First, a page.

By Kathryn White
People often confuse or completely negate the different classifications of medical wrongdoing. An assumption exists within our society that all instances of such behavior constitutes medical malpractice, and yet such is only one avenue a plaintiff may pursue in hopes of recovery. Another, and often interrelated, classification is that of medical negligence. This blog hopes to highlight the main differences between the two legal theories, while concluding with a strong emphasis on seeking the advice of counsel before making a decision about which claim to pursue. If, at any point in time, it seems as though your representative is indifferent about which approach to take, be weary because such a decision can and often does have a drastic effect on the outcome of your case. Sometimes the most effective method is to file a complaint alleging both, however you must satisfy the legal requisites of each claim in order to be considered as offering substantiated claims.
In the state of Massachusetts, a person aggrieved as a result of medical malpractice has three years from the date of injury to file a claim (MA G. L. c. 260 § 4). Following the lapse of the three-year period, the statute of limitations will be deemed to have run, and the claim will no longer be available to the individual. Furthermore, Massachusetts maintains a statute that prohibits a filing of medical malpractice more than seven years after the misconduct or mistake occurred, irrespective of when the harm is discovered (MA G. L. c. 260, § 4, inserted by St. 1986, c. 351, § 30 (Statute of Repose). Additionally, Massachusetts requires that within fifteen days of a defendant's response, any and all plaintiffs produce an “offer of proof” to a tribunal of professionals who evaluate the claims and determine whether the plaintiff has presented “sufficient evidence to raise a legitimate question of liability appropriate for judicial inquiry.” (MA G. L. c. 231 § 60B). Medical malpractice damages are also capped by Massachusetts statute. The procedural rules for
medical malpractice and negligence are substantially the same, and for that reason it is important to focus primarily on the substantive legal differences between the two types of claims.
As can be seen, medical malpractice and negligence (medical), are two convoluted concepts. Should you not be sure, please reach out to Castel & Hall, LLP. at 617-716-6464 to consult with an experienced Medical negligence/ Malpractice attorney today.
In order for a plaintiff to satisfactorily prove medical malpractice, the “plaintiff must establish the applicable standard of care and demonstrate both that a defendant [health care provider] breached that standard, and that this breach caused the patient's harm.” (Palandjian v. Foster, 446 Mass. 100, 104, 842 N.E.2d 916 (2006)). This legal duty is imposed on doctors, and requires them to perform to a standard of reasonable professional in light of his or her experience and training. More specifically, the standard is “what the average qualified [health care provider] would do in a particular situation.”(Id. at 105). To satisfactorily establish a breach of this obligation, a plaintiff may provide sufficient facts for a jury to conclude that the doctor knew or should have known that a patient was in need of some type of care, and that the failure to provide such care, or to provide such care accurately, would foreseeably result in harm to the patient.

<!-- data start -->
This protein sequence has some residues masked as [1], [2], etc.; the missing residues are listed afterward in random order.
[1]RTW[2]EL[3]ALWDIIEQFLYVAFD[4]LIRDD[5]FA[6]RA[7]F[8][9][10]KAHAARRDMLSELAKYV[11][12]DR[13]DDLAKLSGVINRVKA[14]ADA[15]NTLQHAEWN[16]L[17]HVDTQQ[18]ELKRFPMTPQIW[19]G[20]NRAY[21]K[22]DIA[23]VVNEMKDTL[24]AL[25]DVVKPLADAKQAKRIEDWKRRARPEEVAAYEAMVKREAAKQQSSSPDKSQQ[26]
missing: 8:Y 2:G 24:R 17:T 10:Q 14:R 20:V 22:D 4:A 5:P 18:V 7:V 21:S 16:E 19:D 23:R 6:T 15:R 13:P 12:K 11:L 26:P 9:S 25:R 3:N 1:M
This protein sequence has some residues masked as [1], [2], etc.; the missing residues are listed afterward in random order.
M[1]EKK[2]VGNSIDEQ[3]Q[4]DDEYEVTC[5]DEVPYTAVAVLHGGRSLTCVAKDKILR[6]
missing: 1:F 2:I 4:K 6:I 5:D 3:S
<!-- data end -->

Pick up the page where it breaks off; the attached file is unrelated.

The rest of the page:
Medical negligence is different in the sense that it does not involve intent, but merely relates to a medical mishap, mistake, or carelessness. Such an event must result in actual harm to the patient. Whether such harm is emotional or physical is of no consequence. Medical negligence can exist without the behavior being sufficient to warrant a malpractice claim.
If you have been injured by a doctor, nurse, or other medical professional, irrespective of their area of expertise, consider both the legal and financial implications of filing a lawsuit. Consult with an attorney who has experience within this field, and who can offer insight into the most effective and efficient way to obtain justice for you. Medical malpractice and negligence work is time consuming as it involves the evaluation of thousands if not tens of thousands of medical documentation, along with professional assessments and reports conducted by medical
doctors within a specified field. Such cases can be lengthy, and do not always result in resolution within a year or even two. Be mindful of all of this when making a decision about whether to pursue legal action. However, do not settle for inappropriate or unprofessional behavior nor should you suffer through accidental injury without compensation.